Optimism for Technology May Bias Financial Decisions

PAFF_042115_OptimismTechnology_newsfeatureFacebook claims more than 1 billion users, and Apple is widely cited as the world’s most valuable company. Constant technological innovation over the past few decades influences almost every aspect of our daily lives. However, new research suggests that you may want to think twice before betting on the next high-tech trend.

Across three experiments, psychological scientists Brent Clark from the University of South Dakota and Christopher Robert and Stephen Hampton of the University of Missouri demonstrated that people show an implicit association between technology and success, a phenomenon they call the ‘‘technology effect.’’

“We found that people unconsciously associate technology with the notion of success, and this association influences decisions about things like financial decisions, and forecasts of business performance,” says Chris Robert. “It is important to determine how this assumption may affect people’s choices because many important decisions involve technology in some fashion.”

Because high-tech products like the iPhone and Facebook have become so spectacularly successful and widespread, these high-profile success stories easily come to mind. In contrast, we rarely encounter technological failures in our day-to-day lives, so they’re less likely to be easily remembered (when’s the last time you thought about Betamax or a Palm Pilot?). Thus, it may be that we come to think of technology as synonymous with success, at least implicitly.

For one experiment, a group of 84 college students were given either a theoretical $250,000 or $25,000 to invest among ten industries as they pleased; five industries were previously rated in a pilot study as being either high-tech (medical devices, biotechnology, and semiconductors) or decidedly low-tech (i.e., restaurants, apparel, and commercial banks).

The researchers hypothesized that even when presented with information suggesting that returns on investment were equivalent for the different industries, an optimism bias towards technology would lead the students to invest more heavily in tech industry stocks.

Even though real world performance over the past year for all of the industries was equivalent, the students invested significantly more of their “capital” into the high-tech industries—demonstrating a belief that these industries would do well in the future compared to more low-tech industries like retail and banking.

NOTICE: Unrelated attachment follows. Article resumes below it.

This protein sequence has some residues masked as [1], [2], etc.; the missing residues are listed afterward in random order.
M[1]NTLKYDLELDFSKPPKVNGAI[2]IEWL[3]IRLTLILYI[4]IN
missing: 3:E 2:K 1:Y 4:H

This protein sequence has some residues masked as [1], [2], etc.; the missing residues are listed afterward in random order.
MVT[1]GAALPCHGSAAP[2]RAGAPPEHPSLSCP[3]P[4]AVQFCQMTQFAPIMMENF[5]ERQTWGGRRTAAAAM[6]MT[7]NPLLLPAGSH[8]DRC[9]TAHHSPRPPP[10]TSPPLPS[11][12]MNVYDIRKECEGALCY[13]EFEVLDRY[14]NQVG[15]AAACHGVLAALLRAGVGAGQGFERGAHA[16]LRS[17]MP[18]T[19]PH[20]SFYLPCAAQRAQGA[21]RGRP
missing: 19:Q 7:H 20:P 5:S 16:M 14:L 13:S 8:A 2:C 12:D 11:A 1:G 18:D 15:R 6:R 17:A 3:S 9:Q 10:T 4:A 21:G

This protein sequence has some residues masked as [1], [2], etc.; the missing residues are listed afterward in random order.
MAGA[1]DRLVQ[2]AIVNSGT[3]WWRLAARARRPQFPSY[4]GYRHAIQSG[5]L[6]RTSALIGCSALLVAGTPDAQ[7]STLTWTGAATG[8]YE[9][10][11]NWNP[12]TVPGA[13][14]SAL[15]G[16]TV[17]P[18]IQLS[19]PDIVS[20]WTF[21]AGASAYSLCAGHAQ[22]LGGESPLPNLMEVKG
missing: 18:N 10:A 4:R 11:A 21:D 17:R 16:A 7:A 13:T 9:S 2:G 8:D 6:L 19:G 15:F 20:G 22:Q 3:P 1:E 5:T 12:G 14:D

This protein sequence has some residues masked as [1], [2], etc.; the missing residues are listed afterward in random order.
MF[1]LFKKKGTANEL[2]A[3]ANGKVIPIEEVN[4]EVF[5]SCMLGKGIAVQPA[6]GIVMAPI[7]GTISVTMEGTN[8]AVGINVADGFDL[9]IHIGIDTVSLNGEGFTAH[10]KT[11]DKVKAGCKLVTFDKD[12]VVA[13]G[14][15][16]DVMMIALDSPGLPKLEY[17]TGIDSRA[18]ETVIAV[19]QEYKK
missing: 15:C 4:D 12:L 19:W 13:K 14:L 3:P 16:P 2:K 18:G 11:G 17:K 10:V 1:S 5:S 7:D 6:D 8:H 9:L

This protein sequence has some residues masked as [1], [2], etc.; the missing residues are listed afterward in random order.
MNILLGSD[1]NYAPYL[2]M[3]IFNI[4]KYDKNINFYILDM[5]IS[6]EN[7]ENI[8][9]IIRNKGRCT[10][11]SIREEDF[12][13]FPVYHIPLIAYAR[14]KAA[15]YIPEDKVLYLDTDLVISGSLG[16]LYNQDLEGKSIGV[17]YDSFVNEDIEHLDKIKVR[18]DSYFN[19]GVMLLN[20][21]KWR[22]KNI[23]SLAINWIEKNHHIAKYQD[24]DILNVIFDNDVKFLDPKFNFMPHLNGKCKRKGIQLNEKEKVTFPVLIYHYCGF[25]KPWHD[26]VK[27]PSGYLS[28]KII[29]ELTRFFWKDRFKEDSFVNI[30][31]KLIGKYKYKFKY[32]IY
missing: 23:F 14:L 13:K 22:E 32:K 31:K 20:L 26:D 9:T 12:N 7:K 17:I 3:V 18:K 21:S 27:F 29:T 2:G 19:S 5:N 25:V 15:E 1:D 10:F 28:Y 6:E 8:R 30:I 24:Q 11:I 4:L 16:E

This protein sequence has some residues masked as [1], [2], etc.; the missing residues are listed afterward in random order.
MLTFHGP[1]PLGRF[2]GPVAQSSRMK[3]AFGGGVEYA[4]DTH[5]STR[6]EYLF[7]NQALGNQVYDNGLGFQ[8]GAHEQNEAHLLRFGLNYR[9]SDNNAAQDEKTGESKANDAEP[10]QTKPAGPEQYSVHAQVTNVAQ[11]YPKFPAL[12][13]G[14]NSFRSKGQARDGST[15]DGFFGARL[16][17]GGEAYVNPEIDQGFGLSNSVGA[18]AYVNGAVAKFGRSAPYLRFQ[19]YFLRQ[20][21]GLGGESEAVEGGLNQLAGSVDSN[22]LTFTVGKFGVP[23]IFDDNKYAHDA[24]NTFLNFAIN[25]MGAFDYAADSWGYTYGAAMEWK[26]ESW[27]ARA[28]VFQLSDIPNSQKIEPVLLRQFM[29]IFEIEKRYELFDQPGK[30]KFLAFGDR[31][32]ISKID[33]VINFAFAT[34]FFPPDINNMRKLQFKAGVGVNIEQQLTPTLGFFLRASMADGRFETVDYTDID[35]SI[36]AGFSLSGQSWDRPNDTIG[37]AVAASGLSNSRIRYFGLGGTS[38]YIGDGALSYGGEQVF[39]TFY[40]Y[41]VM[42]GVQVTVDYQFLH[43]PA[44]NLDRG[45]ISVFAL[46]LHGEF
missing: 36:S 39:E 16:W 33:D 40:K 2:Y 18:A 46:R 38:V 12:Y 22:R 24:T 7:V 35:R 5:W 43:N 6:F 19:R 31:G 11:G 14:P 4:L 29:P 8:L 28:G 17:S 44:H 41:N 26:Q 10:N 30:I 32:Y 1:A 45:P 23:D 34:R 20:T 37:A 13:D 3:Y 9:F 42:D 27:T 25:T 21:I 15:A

Several additional experiments showed similar results; people invested more money into industries associated with technology, even when explicitly told that the industries represented were equivalent in their performance and prospects for future success.

To find out whether these results were due to an unconscious association between technology and success, the researchers used a test called the Implicit Association Test (IAT). The IAT is used to measure implicit bias by measuring respondents’ reaction times as they associate pairs of words.

For this experiment, the students were shown either positive and negative words (e.g., achievement and defeat) with either technology-focused words (e.g., robotics and lasers) or non-high-tech words (e.g., trucking and hammer).

Faster responses to pairings on the IAT indicate that two concepts are more strongly associated with each other in memory. Therefore, the researchers expected the 60 students taking the IAT to show faster responses to pairings of positive words and terms related to technology.

As predicted, results from the IAT experiments indicated that nearly all participants had a strong implicit association between technology and success.

“Results supported our assumption about an implicit association between technology and success, as well as a ‘technology effect’ bias in decision making,” Clark and colleagues conclude in the Journal of Business and Psychology.

However, the researchers caution that future research should look at professional populations, not just college students, to understand how this optimism bias might impact real-world financial decision-making.

While more research is necessary, the researchers warn that people should be mindful of the fact that when they make decisions, they might unconsciously be influenced by how much they think technology alone can lead to successful outcomes.



Clark, B. B., Robert, C., & Hampton, S. A. (2015). The Technology Effect: How Perceptions of Technology Drive Excessive Optimism. Journal of Business and Psychology, 1-16. doi: 10.1007/s10869-015-9399-4

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